September 21, 2018 / 1:08 PM / 3 months ago

Teams representative says UCI taking them for granted

LONDON (Reuters) - Cycling teams are being “taken for granted” by world governing body the UCI and fear that planned reforms will continue to leave them short-changed, according to a representative of cycling’s team organisation, the AIGCP.

FILE PHOTO: Cycling - Tour de France - The 116-km Stage 21 from Houilles to Paris Champs-Elysees - July 29, 2018 - Team Sky rider Geraint Thomas of Britain, wearing the overall leader's yellow jersey, in the peloton. REUTERS/Philippe Wojazer/File Photo

Team bosses, race organisers and other stakeholders held a meeting in Madrid earlier this month in which they outlined their concerns ahead of reforms proposed by UCI president David Lappartient to be implemented by 2020.

Top of the agenda was the UCI’s push to reduce the WorldTour from 18 to 15 teams with promotion and relegation, something the International Association of Professional Cycling Teams (AIGCP) is fighting to prevent.

AIGCP vice-president Richard Plugge said the Madrid talks with Lappartient had been held in a “good atmosphere”.

Yet having since been briefed on the UCI’s proposals he was pessimistic, saying that their economic concerns were not being heard.

“We asked that we keep the minimum bar, what we already have, 18 teams and three-year licenses. It’s not a win but we want to keep that,” Plugge, director of Team LottoNL-Jumbo, told Reuters in a phone interview.

“Yesterday we were briefed on the plan and the minimum bar was there but no progression at all in the (economic) reform.”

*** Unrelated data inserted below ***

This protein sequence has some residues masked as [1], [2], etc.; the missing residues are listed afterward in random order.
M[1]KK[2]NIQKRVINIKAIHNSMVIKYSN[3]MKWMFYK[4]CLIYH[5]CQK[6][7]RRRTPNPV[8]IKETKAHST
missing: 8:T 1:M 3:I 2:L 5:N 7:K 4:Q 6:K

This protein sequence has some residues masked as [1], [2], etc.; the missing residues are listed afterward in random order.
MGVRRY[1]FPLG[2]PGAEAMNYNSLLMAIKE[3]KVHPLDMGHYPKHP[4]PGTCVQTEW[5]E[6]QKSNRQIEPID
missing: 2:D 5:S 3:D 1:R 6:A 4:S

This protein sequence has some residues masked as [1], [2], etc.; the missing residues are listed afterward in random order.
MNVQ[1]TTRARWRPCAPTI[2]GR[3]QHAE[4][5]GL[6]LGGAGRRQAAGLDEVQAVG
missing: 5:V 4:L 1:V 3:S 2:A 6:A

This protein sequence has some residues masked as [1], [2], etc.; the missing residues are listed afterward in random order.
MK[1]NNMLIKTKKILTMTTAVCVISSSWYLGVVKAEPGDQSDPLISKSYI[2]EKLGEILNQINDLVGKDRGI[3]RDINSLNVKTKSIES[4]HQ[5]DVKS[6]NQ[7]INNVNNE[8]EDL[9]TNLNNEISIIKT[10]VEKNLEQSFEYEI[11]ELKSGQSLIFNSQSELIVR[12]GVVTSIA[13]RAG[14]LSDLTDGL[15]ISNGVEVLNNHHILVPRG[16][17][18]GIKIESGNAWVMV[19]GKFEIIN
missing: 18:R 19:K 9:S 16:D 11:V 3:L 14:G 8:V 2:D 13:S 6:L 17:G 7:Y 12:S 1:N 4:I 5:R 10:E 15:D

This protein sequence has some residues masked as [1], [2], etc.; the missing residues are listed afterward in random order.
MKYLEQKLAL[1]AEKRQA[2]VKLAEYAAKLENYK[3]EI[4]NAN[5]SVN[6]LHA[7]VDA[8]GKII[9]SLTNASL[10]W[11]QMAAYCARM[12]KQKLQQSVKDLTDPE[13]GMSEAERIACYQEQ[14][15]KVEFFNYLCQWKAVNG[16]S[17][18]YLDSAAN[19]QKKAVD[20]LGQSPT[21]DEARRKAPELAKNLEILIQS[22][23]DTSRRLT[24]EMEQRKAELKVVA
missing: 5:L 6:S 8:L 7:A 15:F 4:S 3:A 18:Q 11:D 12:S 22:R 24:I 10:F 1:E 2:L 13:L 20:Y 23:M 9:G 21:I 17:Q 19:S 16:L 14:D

Plugge says cycling has become the poor relation of other sports such as tennis, golf, soccer and Formula One and that the economic model has barely changed for 50 years.

He says the teams, whose only source of revenue is what they receive from sponsors, are “bankrolling” the UCI and have effectively had their negotiating rights taken away.

The AIGCP wants to bundle rights together with organisers to create new revenue streams for the teams.

“We were the first sport professional to have money coming from sponsors, 50 years ago,” he said. “From that moment on the economic model stood still.

“(David) has said he wants to improve the economic model but at this point the plans he showed us are not in that direction.

“If that is really what he wants then he should get the organisers and the teams in one room and let them make a good business plan and economic model for cycling.”

The UCI Management Committee will discuss the reforms at this month’s Road World Championships in Innsbruck.

Should they not meet with approval some teams are understood to be considering by-passing the UCI altogether and negotiating directly with race organisers.

AIGCP president Iwan Spekenbrink, CEO of German team Sunweb, says revamping the economics of cycling is a “no-brainer”.

“Economic rights are being taken from the teams and their riders so the model is already not good,” he said on Thursday.

“Only half of the teams at the start of the WorldTour have survived. We keep working on this flawed system which is fragmented instead of working in partnerships.

“Everyone has known for 20 years that this model kept in place by the UCI is the wrong model for the sport. It’s a no brainer. The moment you allow organisers and teams to bundle the rights and create a complete product and sell it you will generate much more money for all stakeholders.”

Spekenbrink also said reducing the WorldTour to 15 teams could put some his members out of business.

“All the teams are looking for more stability,” he said.

“(The teams) are happy to work in a competitive environment to win bike races but not happy to be in a competitive environment for survival.”

Reporting by Martyn Herman; Edting by Toby Davis

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